[erlang-questions] Sending signals to non-erlang processes

Michael Santos <>
Sat Oct 17 02:17:42 CEST 2015


On Fri, Oct 16, 2015 at 01:18:40PM +0200, Jesper Louis Andersen wrote:
> On Fri, Oct 16, 2015 at 11:30 AM, Nicolas Martyanoff <>
> wrote:
> 
> > I also cannot find a way to actually stop the spawned application,
> > port_close() does do it. The "UNIX way" is to send SIGTERM, wait for a bit,
> > then send SIGKILL if the application did not stop. But I cannot find an
> > erlang
> > function to send a signal to an external process. I made a temporary fix
> > using
> > os:cmd("kill ..."), but it feels like a hack.
> >
> 
> Two options: misbehaving programs can be handled through Aleynikov's
> https://github.com/saleyn/erlexec which wraps[0] them in a C++ helper
> process which understands how to gracefully communicate to the Erlang world.
> 
> Port programs normally communicate through a set of file descriptors, so
> the program you spawn should detect and terminate if there are errors when
> reading on the fd. I've been down this rabbit hole before, but I'm afraid I
> forgot, again, how it all works. Perhaps this is good to document in a "How
> to write behaving port programs" document and make it part of the OTP
> documentation.

A well behaved port program is like a process started from inetd.
When the port is closed:

* the read from stdin will return 0 bytes (EOF) or an error

* writing to stdout will result in a SIGPIPE being sent to the port
  process or return an error (EPIPE)

In both cases, it is up to the port process to exit if there is an error
condition.

A simple way of testing the behaviour of closing stdin:

    % Start a port running the cat command
    1> Port = open_port({spawn, "/bin/cat"}, []).
    #Port<0.21242>

    % Send some data and get a response
    2> port_command(Port, "test\n", []).
    true
    3> flush().
    Shell got {#Port<0.21242>,{data,"test\n"}}
    ok

    % Get the PID of the command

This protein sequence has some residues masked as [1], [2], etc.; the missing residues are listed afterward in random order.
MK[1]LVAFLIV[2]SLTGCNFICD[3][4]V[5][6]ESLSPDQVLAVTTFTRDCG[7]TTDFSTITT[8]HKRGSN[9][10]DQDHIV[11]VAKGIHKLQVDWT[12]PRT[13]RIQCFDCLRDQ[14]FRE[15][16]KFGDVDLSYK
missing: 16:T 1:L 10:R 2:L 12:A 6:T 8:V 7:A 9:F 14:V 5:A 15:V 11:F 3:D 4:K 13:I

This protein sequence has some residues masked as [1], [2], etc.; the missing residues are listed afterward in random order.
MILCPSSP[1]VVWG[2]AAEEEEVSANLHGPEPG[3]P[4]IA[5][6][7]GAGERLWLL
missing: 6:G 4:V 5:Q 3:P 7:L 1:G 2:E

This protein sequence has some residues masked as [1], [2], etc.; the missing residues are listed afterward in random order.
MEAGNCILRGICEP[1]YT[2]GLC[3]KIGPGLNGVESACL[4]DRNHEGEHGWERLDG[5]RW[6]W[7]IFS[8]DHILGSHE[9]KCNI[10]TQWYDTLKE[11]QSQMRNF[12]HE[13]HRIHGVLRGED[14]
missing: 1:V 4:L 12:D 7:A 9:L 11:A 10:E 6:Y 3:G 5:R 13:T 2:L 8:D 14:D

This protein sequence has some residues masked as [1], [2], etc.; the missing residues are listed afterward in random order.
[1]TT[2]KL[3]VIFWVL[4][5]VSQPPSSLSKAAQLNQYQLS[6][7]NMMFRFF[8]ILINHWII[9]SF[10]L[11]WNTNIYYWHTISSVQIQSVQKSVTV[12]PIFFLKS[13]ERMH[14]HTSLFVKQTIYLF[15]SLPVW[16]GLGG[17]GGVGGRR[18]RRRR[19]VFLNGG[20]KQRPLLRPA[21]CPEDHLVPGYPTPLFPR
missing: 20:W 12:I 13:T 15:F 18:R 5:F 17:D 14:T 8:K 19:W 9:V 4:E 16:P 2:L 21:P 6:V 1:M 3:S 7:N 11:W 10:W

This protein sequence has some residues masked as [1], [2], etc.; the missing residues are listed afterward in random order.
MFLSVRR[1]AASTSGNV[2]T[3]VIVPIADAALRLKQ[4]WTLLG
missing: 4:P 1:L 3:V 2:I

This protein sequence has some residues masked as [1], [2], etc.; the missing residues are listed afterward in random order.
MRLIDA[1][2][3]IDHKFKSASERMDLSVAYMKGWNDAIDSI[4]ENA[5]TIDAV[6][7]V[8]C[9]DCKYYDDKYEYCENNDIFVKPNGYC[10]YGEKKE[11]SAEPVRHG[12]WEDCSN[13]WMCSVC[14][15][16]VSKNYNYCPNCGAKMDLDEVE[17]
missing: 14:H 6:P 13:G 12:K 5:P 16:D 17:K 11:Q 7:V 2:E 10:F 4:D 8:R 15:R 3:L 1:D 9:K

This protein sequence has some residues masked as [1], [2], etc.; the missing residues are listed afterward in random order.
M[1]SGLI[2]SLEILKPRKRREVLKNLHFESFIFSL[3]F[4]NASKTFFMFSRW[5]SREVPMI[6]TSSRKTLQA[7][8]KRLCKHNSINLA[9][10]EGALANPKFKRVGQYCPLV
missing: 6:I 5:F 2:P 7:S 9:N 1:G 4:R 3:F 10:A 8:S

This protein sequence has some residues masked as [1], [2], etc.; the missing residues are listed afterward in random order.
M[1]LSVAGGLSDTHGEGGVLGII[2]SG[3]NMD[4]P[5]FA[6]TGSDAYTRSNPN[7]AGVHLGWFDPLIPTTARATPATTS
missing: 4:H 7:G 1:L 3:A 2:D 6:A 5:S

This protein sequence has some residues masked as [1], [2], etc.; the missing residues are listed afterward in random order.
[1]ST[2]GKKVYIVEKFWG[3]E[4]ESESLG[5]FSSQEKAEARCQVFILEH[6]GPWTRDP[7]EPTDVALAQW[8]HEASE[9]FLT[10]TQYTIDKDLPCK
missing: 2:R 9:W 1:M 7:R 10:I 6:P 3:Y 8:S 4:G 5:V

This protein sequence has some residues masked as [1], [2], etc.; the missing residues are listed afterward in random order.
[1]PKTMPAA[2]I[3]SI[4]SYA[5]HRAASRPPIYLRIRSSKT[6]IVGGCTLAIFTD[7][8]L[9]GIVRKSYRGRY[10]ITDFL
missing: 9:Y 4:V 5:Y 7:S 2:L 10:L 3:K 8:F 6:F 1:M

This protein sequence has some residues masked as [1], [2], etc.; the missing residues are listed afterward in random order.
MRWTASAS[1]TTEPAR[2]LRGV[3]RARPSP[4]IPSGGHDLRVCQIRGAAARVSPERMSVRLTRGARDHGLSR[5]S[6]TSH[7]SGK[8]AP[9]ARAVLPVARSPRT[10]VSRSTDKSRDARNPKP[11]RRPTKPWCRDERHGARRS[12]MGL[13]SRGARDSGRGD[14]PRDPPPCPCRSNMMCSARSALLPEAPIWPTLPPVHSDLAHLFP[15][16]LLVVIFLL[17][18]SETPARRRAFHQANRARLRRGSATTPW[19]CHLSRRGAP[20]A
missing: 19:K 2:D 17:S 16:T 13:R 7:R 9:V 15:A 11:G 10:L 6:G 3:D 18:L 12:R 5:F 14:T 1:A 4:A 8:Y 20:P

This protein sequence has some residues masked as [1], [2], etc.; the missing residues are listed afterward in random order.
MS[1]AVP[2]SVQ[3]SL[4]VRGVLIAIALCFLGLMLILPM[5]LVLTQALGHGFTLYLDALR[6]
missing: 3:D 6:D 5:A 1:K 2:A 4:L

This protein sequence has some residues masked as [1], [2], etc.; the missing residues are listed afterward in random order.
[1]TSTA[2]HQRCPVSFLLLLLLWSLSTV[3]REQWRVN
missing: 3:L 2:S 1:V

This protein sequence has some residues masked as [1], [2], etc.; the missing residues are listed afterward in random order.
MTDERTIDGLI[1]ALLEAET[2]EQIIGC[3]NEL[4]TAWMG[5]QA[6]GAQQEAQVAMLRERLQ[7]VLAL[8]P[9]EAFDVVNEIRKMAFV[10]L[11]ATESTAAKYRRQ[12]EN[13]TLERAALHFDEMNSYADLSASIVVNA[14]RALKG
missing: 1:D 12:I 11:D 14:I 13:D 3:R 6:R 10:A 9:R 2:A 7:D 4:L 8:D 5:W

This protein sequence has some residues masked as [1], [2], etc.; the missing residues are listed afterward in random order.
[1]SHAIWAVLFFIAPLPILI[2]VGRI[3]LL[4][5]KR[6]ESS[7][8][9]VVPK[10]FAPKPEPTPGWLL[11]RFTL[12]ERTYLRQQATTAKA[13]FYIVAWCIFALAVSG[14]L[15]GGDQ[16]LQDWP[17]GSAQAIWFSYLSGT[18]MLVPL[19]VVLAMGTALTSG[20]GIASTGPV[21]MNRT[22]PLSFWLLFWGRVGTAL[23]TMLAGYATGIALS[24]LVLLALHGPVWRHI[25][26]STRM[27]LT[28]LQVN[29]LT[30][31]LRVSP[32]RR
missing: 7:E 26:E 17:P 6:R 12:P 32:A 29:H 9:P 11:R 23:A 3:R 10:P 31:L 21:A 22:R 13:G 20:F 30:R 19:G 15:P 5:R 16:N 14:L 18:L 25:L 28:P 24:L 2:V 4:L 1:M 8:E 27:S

4> erlang:port_info(Port).
    [{name,"/bin/cat"},
     {links,[<0.60.0>]},
      {id,12197},
      {connected,<0.60.0>},
      {input,5},
      {output,5},
      {os_pid,7584}]

    % Close the port
    5> port_close(Port).
    true

    % Confirm the port has exited
    6> os:cmd("kill -0 7584").
    "/bin/sh: 1: kill: No such process\n\n"

Similarly, we can test the behaviour when writing to stdout:

    % Write to stdout
    1> Port = open_port({spawn, "/usr/bin/yes"}, []), Info = erlang:port_info(Port), port_close(Port), Info.
    [{name,"/usr/bin/yes"},
     {links,[<0.60.0>]},
     {id,12197},
     {connected,<0.60.0>},
     {input,0},
     {output,0},
     {os_pid,7845}]

    2> os:cmd("kill -0 7845").
    "/bin/sh: 1: kill: No such process\n\n"

Here is an example of a badly behaving port:

    #!/bin/bash

    while :; do
        echo test
        sleep 1
    done

Observing the behaviour under strace:

    % erlang shell
    1> Port = open_port({spawn, "bad.sh"}, []).
    #Port<0.21242>
    2> flush().
    Shell got {#Port<0.21242>,{data,"test\n"}}
    Shell got {#Port<0.21242>,{data,"test\n"}}
    Shell got {#Port<0.21242>,{data,"test\n"}}
    Shell got {#Port<0.21242>,{data,"test\n"}}
    ok
    3> port_close(Port).
    true

    # strace
    $ strace -p 8323
    write(1, "test\n", 5)                   = 5
    clone(child_stack=0, flags=CLONE_CHILD_CLEARTID|CLONE_CHILD_SETTID|SIGCHLD, child_tidptr=0xb6f133c8) = 8420
    wait4(-1, [{WIFEXITED(s) && WEXITSTATUS(s) == 0}], 0, NULL) = 8420
    --- SIGCHLD (Child exited) @ 0 (0) ---
    sigreturn()                             = ? (mask now [QUIT ILL TRAP BUS SEGV USR2 CHLD STOP TSTP])
    write(1, "test\n", 5)                   = -1 EPIPE (Broken pipe)
    --- SIGPIPE (Broken pipe) @ 0 (0) ---
    clone(child_stack=0,
    flags=CLONE_CHILD_CLEARTID|CLONE_CHILD_SETTID|SIGCHLD, child_tidptr=0xb6f133c8) = 8421
    wait4(-1, [{WIFEXITED(s) && WEXITSTATUS(s) == 0}], 0, NULL) = 8421
    --- SIGCHLD (Child exited) @ 0 (0) ---
    sigreturn()                             = ? (mask now [QUIT ILL TRAP BUS SEGV USR2 CHLD STOP TSTP])
    write(1, "test\n", 5)                   = -1 EPIPE (Broken pipe)
    --- SIGPIPE (Broken pipe) @ 0 (0) ---

So the shell script is running the echo in a forked process. When the
child writes to stdout, it is being killed by SIGPIPE but the shell is
ignoring the child's non-zero exit status.

And the same shell script modified to exit when stdin has been closed:

    #!/bin/bash

    while read l; do
        echo "test"
        sleep 1
    done

So:

* a port process must be written to exit if stdin or stdout are closed

* badly behaving port processes may not exit. They may be unkillable
  for many reasons: masking signals, running commands in a subprocess or
  setuid and running as different user.

If we're running port processes, why not run another port process to
clean up? For example:

    #!/bin/sh

    # Port = open_port({spawn, "kill.sh"}, []), port_command(Port, "1234 9", []).

    while read l; do
        set -- $l
        kill -s $2 $1
    done

Which is equivalent to running:

    os:cmd("kill -9 1234").


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